Do people with eating disorders ever truly recover? I mean, doctors can point to patients who are maintaining an acceptable weight (thin but not too skinny) and to those who no longer binge. But what do these statistics really say about how these men and women are coping? 

In today's New York Times, Abby Ellin, author of Teenage Waistland, a memoir and investigation of fat-camps, questions the concept of recovery. In the piece, Ellin writes about Dr. Suzanne Dooley-Hash, an emergency room physician, who had suffered from anorexia since she was a teenager. The doctor is considered recovered because, for the most part, she is not starving or vomiting. But she still obsesses over food. And, when work gets stressful, she stops eating. A relapse. Or does her constant fixation on food mean that she was never really cured or never went into remission?

"Does it (recovery) mean ‘functional?" Dooley-Hash is quoted as saying. "I'm a physician at a really high-powered institution, and I've published in well respected journals-I'm functional. I don't think functionality is necessarily a good measure.The myriad of eating disorder studies seem to suggest that there are as many causes and nearly as many treatments as the number of people who suffer. There are teenagers who are dying (literally) to be skinner. And others who are not as concerned so much about the model-thin body but feel the urge to purge themselves or to disappear from the world. There are young boys and girls who get help right away and somehow seem to power through. And as I've written earlier, there is an increasing number of older women who are binging and starving. Some of them are relapsing, but many have been starving for decades.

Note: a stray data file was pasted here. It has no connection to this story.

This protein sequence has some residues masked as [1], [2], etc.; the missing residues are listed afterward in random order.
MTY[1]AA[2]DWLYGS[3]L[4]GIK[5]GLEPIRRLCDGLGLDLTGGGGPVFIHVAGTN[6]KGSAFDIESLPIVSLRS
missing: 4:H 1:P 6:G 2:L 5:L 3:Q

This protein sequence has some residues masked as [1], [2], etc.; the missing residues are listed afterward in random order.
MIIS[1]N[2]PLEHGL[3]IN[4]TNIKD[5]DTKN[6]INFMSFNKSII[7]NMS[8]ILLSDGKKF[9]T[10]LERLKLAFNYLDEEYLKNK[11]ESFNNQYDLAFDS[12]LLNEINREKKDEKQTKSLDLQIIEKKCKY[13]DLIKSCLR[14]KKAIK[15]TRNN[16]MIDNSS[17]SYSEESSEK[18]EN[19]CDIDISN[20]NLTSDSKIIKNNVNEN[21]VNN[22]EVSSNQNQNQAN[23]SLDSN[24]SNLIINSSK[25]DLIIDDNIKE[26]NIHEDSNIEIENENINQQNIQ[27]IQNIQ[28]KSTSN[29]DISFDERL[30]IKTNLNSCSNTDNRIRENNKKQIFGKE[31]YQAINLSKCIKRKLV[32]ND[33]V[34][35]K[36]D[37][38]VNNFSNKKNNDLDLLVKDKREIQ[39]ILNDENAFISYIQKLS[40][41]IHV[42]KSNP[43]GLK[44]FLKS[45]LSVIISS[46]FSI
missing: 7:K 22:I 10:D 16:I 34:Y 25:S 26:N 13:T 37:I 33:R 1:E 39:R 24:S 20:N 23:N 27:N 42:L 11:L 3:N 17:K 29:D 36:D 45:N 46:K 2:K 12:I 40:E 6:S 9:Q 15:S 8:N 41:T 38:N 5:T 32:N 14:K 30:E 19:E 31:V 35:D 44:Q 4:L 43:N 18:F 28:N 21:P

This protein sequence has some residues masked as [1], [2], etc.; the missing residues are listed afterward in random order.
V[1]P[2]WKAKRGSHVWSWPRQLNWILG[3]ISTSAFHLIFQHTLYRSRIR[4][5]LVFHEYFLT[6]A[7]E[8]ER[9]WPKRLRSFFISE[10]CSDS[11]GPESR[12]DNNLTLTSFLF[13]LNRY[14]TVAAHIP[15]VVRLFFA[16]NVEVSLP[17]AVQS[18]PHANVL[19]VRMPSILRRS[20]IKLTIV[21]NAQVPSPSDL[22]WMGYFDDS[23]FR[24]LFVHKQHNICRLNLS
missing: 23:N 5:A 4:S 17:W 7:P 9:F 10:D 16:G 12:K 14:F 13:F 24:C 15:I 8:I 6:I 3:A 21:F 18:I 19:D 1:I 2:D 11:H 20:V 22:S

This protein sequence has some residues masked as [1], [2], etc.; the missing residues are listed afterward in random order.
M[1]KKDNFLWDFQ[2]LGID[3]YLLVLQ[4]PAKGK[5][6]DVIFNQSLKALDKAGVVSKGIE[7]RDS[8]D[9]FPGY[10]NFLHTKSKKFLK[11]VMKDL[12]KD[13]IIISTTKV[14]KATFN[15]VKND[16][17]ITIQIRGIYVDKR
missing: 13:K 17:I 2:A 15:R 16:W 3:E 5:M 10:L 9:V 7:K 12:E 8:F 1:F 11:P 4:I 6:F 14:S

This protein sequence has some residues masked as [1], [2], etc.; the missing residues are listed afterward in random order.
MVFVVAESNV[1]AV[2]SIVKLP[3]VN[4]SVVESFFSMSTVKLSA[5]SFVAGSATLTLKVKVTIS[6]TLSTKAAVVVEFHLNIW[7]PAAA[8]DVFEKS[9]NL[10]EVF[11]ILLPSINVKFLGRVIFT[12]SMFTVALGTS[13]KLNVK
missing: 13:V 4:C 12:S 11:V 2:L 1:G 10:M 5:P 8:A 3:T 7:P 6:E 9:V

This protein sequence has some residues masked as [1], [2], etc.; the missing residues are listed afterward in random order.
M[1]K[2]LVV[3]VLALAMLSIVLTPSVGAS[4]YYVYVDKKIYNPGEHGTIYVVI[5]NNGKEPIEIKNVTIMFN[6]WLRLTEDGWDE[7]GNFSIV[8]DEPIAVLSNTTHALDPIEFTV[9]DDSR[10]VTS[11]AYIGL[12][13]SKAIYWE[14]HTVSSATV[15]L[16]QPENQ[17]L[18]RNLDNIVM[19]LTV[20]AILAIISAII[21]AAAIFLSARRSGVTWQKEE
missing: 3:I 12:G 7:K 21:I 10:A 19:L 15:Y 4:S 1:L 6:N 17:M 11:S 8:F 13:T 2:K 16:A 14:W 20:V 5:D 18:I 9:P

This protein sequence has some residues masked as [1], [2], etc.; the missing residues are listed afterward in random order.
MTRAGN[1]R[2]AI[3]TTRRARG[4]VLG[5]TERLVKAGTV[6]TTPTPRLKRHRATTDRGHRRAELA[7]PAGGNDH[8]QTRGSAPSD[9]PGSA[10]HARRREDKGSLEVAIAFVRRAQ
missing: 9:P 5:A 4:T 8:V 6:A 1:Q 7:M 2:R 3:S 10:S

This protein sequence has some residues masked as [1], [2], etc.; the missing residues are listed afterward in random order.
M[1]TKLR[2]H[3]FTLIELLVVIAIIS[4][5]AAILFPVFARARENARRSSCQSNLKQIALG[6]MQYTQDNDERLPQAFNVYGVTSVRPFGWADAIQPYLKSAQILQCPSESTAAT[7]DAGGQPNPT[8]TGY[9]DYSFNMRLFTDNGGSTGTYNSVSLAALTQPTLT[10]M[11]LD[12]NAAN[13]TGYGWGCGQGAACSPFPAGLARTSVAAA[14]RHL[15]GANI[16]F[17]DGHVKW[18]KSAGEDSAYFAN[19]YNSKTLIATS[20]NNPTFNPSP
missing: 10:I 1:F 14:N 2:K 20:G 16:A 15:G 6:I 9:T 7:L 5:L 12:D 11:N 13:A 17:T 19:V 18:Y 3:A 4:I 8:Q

One of the problems is our cultural obsession with dieting and the valor of sticking to rigid meal plans. It's getting trickier to draw a line between someone who suffers from an eating disorder and someone who is noted for their discipline. The experts, according to the New York Times, say about a third of sufferers are chronically ill, a third die from the illness, and a third recover. The catch, as Ellin, writes is that no one really knows what recovery is.

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